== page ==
Friday, 19 December 2014
Found in my journal entry of 05 September 2011 an account of my waiting at the luggage claim conveyor belt at the Toulouse airport:
This country-bumpkin-looking English woman (60s?), visiting her brother in the midi-Pyrénées, picked out a total of 3 bright dark pink suitcases as hers before eventually identifying the right one. They were all different shapes and shades of pink/red, but she still couldn’t be quite sure about each one, saying she’d need to look at her name tag before she could be sure. I said to her, over and over again, that she should’ve tied a ribbon or something to it to make it stand out for easy and speedy identification, because the conveyor belt made it difficult to read labels fast enough.
As if this wasn’t a stupid enough way of going about it, I had to lug the suitcase off the conveyor belt each time for her to have enough time to look at the tags for her name at close quarters, and put it back on when it turned out not to be hers. The owner of the 2nd or 3rd one came hurrying over to claim her suitcase when she saw me taking it off the belt. Luckily she wasn’t angry with me — if this was China or S.E.Asia, I’d have got a dirty and suspicious look almost for sure.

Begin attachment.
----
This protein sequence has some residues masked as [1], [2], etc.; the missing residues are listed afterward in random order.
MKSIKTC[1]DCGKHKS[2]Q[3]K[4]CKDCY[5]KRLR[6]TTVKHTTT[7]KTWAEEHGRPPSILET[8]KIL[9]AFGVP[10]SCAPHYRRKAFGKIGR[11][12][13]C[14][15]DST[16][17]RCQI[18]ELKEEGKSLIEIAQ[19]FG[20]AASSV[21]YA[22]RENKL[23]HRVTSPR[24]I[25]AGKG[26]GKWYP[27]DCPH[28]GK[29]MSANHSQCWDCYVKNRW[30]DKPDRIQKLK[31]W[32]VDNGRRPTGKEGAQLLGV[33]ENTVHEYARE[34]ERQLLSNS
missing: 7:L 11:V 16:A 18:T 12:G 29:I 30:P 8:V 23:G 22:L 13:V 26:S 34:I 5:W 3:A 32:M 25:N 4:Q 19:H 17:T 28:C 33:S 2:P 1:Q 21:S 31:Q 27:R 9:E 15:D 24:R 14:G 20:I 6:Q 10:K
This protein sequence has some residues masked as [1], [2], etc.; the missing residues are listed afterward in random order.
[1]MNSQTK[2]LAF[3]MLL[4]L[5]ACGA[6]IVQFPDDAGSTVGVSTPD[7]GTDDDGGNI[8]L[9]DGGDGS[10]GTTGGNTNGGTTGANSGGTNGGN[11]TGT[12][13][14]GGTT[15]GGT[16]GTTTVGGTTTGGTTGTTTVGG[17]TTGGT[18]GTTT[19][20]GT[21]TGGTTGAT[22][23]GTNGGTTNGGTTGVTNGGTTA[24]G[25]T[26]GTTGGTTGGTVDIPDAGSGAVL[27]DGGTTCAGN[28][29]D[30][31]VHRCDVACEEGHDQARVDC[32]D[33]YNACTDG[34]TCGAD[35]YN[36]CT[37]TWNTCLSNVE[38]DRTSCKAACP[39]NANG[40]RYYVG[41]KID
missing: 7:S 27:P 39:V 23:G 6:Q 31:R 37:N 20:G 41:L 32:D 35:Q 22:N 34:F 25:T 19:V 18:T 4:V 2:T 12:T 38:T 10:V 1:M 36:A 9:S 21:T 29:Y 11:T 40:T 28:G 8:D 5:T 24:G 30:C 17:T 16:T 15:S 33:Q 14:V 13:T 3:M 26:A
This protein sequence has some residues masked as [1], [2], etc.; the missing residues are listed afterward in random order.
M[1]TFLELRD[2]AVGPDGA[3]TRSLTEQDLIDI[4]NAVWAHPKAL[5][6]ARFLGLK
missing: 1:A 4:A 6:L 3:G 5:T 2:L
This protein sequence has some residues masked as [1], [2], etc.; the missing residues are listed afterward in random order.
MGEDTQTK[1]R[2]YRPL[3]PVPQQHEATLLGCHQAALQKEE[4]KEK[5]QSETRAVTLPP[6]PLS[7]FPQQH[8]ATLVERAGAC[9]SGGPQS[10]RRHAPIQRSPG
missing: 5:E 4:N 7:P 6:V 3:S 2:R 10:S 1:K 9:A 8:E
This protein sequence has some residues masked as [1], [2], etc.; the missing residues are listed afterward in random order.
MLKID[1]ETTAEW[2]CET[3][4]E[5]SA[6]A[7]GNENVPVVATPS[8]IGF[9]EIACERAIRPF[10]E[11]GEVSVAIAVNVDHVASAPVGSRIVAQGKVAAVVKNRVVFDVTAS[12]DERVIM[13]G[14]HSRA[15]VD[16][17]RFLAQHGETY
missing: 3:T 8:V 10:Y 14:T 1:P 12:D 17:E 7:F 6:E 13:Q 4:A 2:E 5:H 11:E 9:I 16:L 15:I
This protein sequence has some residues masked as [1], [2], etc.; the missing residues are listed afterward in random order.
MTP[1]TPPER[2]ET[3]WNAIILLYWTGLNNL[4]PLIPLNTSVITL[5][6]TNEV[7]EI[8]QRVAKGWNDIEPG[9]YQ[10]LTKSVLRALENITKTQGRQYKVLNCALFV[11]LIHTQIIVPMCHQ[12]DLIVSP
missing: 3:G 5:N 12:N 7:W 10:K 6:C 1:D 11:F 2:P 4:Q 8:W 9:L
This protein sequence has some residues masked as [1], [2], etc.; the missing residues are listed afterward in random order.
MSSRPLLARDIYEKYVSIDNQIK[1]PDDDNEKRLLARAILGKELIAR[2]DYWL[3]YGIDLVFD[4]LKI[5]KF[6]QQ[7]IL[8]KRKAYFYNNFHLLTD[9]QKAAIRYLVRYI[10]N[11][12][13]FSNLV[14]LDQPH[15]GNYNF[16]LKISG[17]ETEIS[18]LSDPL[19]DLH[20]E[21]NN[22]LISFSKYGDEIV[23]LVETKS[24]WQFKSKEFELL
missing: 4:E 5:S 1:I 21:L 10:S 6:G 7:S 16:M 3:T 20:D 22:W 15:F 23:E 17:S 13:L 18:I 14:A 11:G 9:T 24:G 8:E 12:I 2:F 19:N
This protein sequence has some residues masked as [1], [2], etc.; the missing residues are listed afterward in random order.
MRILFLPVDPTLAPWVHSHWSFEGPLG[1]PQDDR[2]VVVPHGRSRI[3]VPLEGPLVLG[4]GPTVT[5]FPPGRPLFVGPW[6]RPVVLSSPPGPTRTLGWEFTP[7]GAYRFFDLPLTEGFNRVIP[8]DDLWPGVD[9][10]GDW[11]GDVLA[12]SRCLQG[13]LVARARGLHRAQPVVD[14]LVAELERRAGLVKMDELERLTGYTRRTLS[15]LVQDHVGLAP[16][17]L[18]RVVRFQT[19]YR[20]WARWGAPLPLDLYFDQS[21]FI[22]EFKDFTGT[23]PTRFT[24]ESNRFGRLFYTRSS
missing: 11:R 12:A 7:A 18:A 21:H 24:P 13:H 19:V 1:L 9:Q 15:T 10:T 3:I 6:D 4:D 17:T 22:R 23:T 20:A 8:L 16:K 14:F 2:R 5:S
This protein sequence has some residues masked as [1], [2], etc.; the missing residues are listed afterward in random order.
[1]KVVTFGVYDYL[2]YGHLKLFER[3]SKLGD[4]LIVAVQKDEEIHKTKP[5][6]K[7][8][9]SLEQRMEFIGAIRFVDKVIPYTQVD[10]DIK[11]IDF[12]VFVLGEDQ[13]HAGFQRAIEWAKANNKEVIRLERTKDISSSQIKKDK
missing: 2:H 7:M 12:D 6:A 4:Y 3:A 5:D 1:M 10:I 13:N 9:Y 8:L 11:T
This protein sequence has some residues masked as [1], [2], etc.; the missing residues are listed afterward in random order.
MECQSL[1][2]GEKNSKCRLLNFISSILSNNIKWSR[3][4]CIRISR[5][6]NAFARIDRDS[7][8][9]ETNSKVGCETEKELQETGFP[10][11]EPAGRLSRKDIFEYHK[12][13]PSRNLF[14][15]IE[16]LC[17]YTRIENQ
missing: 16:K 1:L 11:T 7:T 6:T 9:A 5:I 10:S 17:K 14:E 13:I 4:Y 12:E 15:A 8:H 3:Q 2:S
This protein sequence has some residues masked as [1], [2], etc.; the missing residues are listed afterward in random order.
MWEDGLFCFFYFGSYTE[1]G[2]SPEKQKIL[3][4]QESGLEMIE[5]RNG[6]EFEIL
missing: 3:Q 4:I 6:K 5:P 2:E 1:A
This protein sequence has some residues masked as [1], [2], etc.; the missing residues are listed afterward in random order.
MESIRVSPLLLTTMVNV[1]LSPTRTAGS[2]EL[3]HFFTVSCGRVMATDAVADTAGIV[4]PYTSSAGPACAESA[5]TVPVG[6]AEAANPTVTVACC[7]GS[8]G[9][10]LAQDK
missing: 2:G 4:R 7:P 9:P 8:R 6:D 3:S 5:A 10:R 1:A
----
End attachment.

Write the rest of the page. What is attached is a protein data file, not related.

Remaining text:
The other amazing thing about this rather stupid woman is that each time I suggested she tie some form of distinguishing item to her case, she’d say, “As long as I can read the label to see if it’s got my name on it, it’ll be all right.” Yes, madam, but someone else has to hump it off the conveyor belt for you first, then lift it back on to the belt. I told her I have a black case, so I tie a strip of cloth to help speedy identification. She said, “But your case is black, and there’re lots of them. Mine’s red.” Yet she managed to mistake 3 other red/pink ones before she found her own. It’s most incomprehensible why she was still so recalcitrant about taking on board the suggestion. Kept saying she just needed to see her name on the label. I refused to give up and said it every time it happened, and eventually she said, “OK, point taken.”
In hindsight, I should’ve just left her alone to drag every single similar-looking red/pink suitcase off the conveyor belt by herself each time. Maybe she’ll learn when she has to find out the hard way.
From what I’d seen of this woman’s lack of common sense, I wouldn’t be surprised if, after finding out that the suitcase wasn’t hers, she’d just leave it on the floor instead of putting it back on the conveyor belt. I was the victim of such stupid behaviour at Gatwick one year when I’d waited at the conveyor belt until, an hour later, every single piece of luggage had been claimed, then found that my suitcase had been left sitting on the floor at the far side, obviously by someone who’d originally thought it was his/hers.